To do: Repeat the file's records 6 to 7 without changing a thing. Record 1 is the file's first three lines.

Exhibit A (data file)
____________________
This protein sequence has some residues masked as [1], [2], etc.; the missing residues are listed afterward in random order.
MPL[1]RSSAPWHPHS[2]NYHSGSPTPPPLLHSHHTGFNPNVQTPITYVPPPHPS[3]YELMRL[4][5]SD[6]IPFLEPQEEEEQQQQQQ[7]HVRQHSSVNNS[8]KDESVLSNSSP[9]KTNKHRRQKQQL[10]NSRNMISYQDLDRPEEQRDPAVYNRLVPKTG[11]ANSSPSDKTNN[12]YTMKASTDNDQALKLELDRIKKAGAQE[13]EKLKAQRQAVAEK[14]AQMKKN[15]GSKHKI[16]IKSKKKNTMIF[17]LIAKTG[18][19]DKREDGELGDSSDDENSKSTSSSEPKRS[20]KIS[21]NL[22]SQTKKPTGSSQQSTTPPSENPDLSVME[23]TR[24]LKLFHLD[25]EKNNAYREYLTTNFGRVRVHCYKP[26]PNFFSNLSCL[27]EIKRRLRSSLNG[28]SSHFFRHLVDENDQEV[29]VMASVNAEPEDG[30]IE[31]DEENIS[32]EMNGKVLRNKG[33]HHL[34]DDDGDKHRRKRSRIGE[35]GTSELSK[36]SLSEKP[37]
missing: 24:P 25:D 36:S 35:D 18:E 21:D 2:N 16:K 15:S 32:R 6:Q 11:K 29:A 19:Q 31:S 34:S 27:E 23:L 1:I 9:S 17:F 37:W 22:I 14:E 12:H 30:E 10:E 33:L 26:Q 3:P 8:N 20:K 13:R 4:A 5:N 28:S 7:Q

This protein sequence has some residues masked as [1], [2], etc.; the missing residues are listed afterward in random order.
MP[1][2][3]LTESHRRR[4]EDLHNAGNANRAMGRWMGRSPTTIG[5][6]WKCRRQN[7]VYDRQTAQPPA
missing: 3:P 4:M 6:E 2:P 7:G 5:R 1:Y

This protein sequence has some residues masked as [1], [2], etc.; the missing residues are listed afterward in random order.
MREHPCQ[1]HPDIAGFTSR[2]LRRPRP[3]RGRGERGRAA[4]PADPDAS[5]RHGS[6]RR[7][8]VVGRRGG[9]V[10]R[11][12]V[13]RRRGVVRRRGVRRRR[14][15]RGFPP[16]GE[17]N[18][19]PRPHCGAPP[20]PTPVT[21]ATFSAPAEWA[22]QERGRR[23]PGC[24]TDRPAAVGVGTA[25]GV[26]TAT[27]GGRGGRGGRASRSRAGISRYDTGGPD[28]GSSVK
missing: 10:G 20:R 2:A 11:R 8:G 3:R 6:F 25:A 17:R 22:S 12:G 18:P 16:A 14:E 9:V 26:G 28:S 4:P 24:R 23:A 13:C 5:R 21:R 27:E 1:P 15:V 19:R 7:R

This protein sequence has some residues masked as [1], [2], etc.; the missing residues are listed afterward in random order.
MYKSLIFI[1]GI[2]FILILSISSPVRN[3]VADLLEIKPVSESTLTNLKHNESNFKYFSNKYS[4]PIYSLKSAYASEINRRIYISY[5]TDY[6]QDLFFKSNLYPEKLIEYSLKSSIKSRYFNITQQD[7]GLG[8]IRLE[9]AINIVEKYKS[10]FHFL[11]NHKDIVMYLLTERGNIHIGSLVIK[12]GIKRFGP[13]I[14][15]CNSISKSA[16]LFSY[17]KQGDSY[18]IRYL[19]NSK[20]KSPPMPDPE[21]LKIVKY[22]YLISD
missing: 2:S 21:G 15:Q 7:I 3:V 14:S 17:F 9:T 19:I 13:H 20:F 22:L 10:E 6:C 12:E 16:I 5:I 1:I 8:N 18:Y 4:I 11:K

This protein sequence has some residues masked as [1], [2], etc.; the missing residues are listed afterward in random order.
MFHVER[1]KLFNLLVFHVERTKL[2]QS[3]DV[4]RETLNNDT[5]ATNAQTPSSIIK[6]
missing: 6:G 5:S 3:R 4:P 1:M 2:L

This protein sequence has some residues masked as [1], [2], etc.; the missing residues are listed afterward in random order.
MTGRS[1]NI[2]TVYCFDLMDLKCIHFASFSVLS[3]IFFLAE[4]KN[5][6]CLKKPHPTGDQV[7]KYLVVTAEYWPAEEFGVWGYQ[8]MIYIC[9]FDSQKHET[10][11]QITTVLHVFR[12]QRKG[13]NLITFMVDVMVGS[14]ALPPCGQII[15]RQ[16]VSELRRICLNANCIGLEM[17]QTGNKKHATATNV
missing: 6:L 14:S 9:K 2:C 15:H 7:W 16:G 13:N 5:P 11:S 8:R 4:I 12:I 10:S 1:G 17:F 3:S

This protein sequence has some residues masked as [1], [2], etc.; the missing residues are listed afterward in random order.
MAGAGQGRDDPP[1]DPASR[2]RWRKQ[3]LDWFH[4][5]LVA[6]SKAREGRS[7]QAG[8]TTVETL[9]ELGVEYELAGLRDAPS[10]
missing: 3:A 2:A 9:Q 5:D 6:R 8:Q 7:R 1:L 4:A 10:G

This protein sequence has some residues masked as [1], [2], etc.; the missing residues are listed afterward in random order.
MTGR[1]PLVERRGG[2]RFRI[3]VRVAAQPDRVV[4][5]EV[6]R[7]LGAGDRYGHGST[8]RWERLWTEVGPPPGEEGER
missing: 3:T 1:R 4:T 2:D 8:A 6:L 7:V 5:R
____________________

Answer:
This protein sequence has some residues masked as [1], [2], etc.; the missing residues are listed afterward in random order.
MTGRS[1]NI[2]TVYCFDLMDLKCIHFASFSVLS[3]IFFLAE[4]KN[5][6]CLKKPHPTGDQV[7]KYLVVTAEYWPAEEFGVWGYQ[8]MIYIC[9]FDSQKHET[10][11]QITTVLHVFR[12]QRKG[13]NLITFMVDVMVGS[14]ALPPCGQII[15]RQ[16]VSELRRICLNANCIGLEM[17]QTGNKKHATATNV
missing: 6:L 14:S 9:K 2:C 15:H 7:W 16:G 13:N 5:P 11:S 8:R 4:I 12:I 10:S 1:G 17:F 3:S

This protein sequence has some residues masked as [1], [2], etc.; the missing residues are listed afterward in random order.
MAGAGQGRDDPP[1]DPASR[2]RWRKQ[3]LDWFH[4][5]LVA[6]SKAREGRS[7]QAG[8]TTVETL[9]ELGVEYELAGLRDAPS[10]
missing: 3:A 2:A 9:Q 5:D 6:R 8:Q 7:R 1:L 4:A 10:G